The Indian fresh water crocodile, also called the mugger, is one of the thirteen species of crocodiles presently found around the world. One of the things about crocodiles that I find really interesting is its jaw. I’ve often seen them sleeping with their mouths open. Apparently this is a way for them to cool off, like the panting of dogs. Their jaws can exert a pressure fifty times more than ours, so for crocodiles biting through a leg is probably as easy as biting through an apple is for us. But they have very little strength in opening their jaws; even a rubber band can keep one from opening. This must be the esoteric knowledge that crocodile wrestlers use.

Crocodiles swim almost completely submerged

When I saw a crocodile glide through the water (photo above) it was not hard to imagine that it can get to a speed of over 30 Kms an hour. It looks perfectly adapted to the water. It is a very successful hunter, with acute senses: colour vision, smell and hearing. I’ve never had the luck to see a crocodile make a kill, but I’m told it crushes the victim with its jaws and swallows it whole. I’ve also heard that it swallows small stones to help with digestion.Crocodile in Ranthambore This is entirely believable, because some birds do this, and crocodiles are closely related to birds.

Earlier in the day I’d seen a crocodile motionless on a spit of land jutting out into a lake. Its stomach seemed full. Someone asked whether it had just eaten. No one knew the answer. I searched later but could not figure out how long a crocodile takes to digest food. Did we just miss a kill, or had it fed more than a day ago?

Wildly boaring

Wild boars are fairly common, so it was strange that I had no photos of these animals at all. I’ve always seen them on the run in wildlife sanctuaries; perfectly understandable behaviour from an animal that is a common prey of the leopards and tigers which are the top predators in these places. This weekend in Ranthambore national park I came across a sounder of boars placidly feeding in a meadow. They kept an eye on us, but did not stop eating. I got plenty of time to photograph these wonderfully social animals.

One of a family of wild boars in Ranthambore

The particular individuals that you see in these photos are of the subspecies called Sus scrofa cristatus (India harbours yet another subspecies). They are omnivores, and have been photographed feeding not only on roots (as here), but also on carrion. This sounder had no tiny squeakers, which probably means either that the mating season is on, or that it is not yet four months past. Since there was no tusked male in sight, I guess the mating season could have finished. As I took photos I wondered about the ease with which these wild animals treated us. This was so different from what I’ve seen before.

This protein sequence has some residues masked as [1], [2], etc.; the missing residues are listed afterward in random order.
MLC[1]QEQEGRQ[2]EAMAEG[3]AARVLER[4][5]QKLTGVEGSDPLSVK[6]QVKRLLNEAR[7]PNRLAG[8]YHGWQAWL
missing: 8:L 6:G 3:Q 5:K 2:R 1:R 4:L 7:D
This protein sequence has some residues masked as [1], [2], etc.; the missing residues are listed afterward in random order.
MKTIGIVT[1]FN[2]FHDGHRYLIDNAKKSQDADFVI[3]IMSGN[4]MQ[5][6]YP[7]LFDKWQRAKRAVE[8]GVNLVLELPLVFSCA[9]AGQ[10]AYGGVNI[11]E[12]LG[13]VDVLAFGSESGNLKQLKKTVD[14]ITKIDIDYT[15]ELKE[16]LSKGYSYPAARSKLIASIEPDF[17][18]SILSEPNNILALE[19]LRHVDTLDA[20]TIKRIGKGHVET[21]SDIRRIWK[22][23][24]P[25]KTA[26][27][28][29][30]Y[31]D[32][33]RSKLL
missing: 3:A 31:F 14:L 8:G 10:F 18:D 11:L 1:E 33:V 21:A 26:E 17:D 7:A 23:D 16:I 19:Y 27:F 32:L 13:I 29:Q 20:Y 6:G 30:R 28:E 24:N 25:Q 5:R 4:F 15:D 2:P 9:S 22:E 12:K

Treepies, not tigers

If there is one thing, just one thing, that every visitor remembers about Ranthambore national park, it must be the Rufous Treepie. They are common around the park and inside. The harsh call of a treepie is one of the loudest sounds you hear, and you hear it often. This colourful bird is a member of the crow family: clever, aggressive, not choosy about what it eats, and often flies away with a large amount of food, presumably to store it in a hiding place. When I visit Ranthambore, practically the only thing I’m sure of is that I’ll have a couple of good photos of this bird. Treepies are fairly common across India, and all the way south-east to Vietnam, but they perhaps interact most with humans in this national park.

Rfous treepies are pretty aggressive in Ranthambore national park

How aggressive is it? The photo above gives you an idea. Inside the park animals are very safe from humans, and some misguided tourists even feed these birds. The result is that whenever it sees a human it swoops down aggressively for a treat. At times this is dangerous, because monkey are attracted by its call. Of course, monkeys are more intelligent and aggressive, so the appearance of a treepie is often a prelude to chaos.

It turns out that humans are not unintelligent, and in recent years they’ve largely stopped feeding these birds. The fact that they still try to seek food is probably an indication that there are still some humans who continue to distribute packaged food to wild animals. A treepie’s normal diet largely consists of insects and carrion, and a little fruit. I wonder what the transfats and high fructose corn starch from biscuits does to the birds.